Coexisting with wolves
They're here to stay
Chris Smit has never seen a wolf in the wild. The RUG ecologist has been studying the impact of wolves on the ecological system in the old forests of Poland for ten years, but the shy predators have always managed to elude him. He’s never actually seen one. ‘It’s a bit of a sore spot’, he admits. But then he smiles. ‘Why’d you have to ask me about that?’ he jokes.
He has found wolf tracks, as well as quite a lot of wolf scat. He has often ‘caught’ wolves in the camera traps he set up in the Polish Białowieża Forest. This forest is home to wolves as well as to European bison, lynx, red deer, moose, and boar. He’s seen all of those, but no wolves. ‘My PhD student Annelies van Ginkel has seen one, fortunately’, he says. ‘She deserves it more than me, really.’
Even though the Białowieża Forest is teeming with wolves, a sighting is rare. So your chances of spotting one in the Netherlands are slim to none – even if the recently spotted Veluwe wolves breed the first wolf pack in the Netherlands. ‘If you do happen to spot one during your Sunday morning walk,’ Smit says, ‘be still. Enjoy the moment. And take a picture.’
The wolf couple recently photographed by a camera trap in the Veluwe area
He’s overjoyed that the wolf-couple has settled in the Netherlands. ‘Who wouldn’t be?’ The wolves came back much faster than people had thought. A few years ago, people were upset and excited by the first wolf-spotting. The lone animal left again fairly quickly. Perhaps it had been scared off by the many curious wolf watchers.
Dogs kill thousands of sheep a year
The next phase of wolf migration back into the Netherlands has begun. Animals are no longer merely passing through; they are starting to settle here. The female, says Smit, will definitely be having young, ‘unless something is wrong’. So now we have to figure out how to best coexist with wolves. They species should be protected, but they also can’t be allowed to do any extreme damage by attacking sheep.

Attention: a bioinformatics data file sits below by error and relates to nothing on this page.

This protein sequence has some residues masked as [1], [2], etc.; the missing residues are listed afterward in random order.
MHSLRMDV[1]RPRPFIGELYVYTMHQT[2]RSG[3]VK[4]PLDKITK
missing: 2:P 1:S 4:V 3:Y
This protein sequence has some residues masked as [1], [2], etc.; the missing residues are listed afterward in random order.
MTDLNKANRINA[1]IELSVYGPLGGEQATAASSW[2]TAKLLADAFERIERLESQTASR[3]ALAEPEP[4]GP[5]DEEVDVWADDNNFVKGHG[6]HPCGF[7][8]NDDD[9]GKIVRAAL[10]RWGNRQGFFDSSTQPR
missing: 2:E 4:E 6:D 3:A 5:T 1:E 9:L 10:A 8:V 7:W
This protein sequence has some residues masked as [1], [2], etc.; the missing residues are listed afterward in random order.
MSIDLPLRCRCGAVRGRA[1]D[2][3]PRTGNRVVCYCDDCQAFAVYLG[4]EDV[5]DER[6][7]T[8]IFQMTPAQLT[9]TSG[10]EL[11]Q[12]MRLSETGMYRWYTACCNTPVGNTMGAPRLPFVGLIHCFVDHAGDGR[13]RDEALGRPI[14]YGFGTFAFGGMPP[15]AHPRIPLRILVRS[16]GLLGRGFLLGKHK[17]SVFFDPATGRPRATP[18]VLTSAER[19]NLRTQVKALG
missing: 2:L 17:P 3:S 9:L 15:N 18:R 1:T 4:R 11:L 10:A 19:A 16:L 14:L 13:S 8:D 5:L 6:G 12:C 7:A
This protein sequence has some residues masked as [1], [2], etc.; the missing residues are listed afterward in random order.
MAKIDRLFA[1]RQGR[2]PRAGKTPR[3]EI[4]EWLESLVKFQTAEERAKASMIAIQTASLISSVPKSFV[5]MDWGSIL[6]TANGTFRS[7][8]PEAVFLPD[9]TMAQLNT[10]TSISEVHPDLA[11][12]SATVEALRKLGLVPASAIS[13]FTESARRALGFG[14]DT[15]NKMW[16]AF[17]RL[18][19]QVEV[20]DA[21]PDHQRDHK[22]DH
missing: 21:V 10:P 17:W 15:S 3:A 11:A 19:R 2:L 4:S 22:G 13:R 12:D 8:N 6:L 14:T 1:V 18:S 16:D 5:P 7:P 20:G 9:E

‘Although to be fair, dogs kill way more sheep than wolves do. Dogs kill thousands of sheep in the Netherlands, whereas wolves kill about 160’, says Smit. ‘Just to put things into perspective.’
For centuries, provincial authorities tried their hardest to get rid of wolves. Anyone who killed a wolf received bounty money. Brothers Derk and Albert Jansen from Zuidwolde were paid 35 guilders for killing seven young wolves.
On May 17, 1758, several men from Holten were paid one hundred guilders for killing a large, old wolf. The last wolf hunt took place in Drenthe in 1772 near Dwingeloo, but the wolf got away.
As a result, the species disappeared from the Netherlands over the course of the eighteenth and nineteenth centuries. It’s believed that the last Dutch wolf was killed near Schinveld, Limburg, in 1869.
The question remains whether we’ll be able to have wolves here. Aren’t the Netherlands too populated for such a large predator?
Smit waves the question away. ‘Wolves and people can coexist just fine’, he says. ‘Even in the Netherlands. But we have to wise up and take action. The worst thing we can do is start shooting them; that’s the reason they disappeared from the Netherlands in the first place.’
Smit was part of an international team of scientists tasked with finding how to best handle the return of wolves in populated areas. Their results were published in Biological Conservation this week.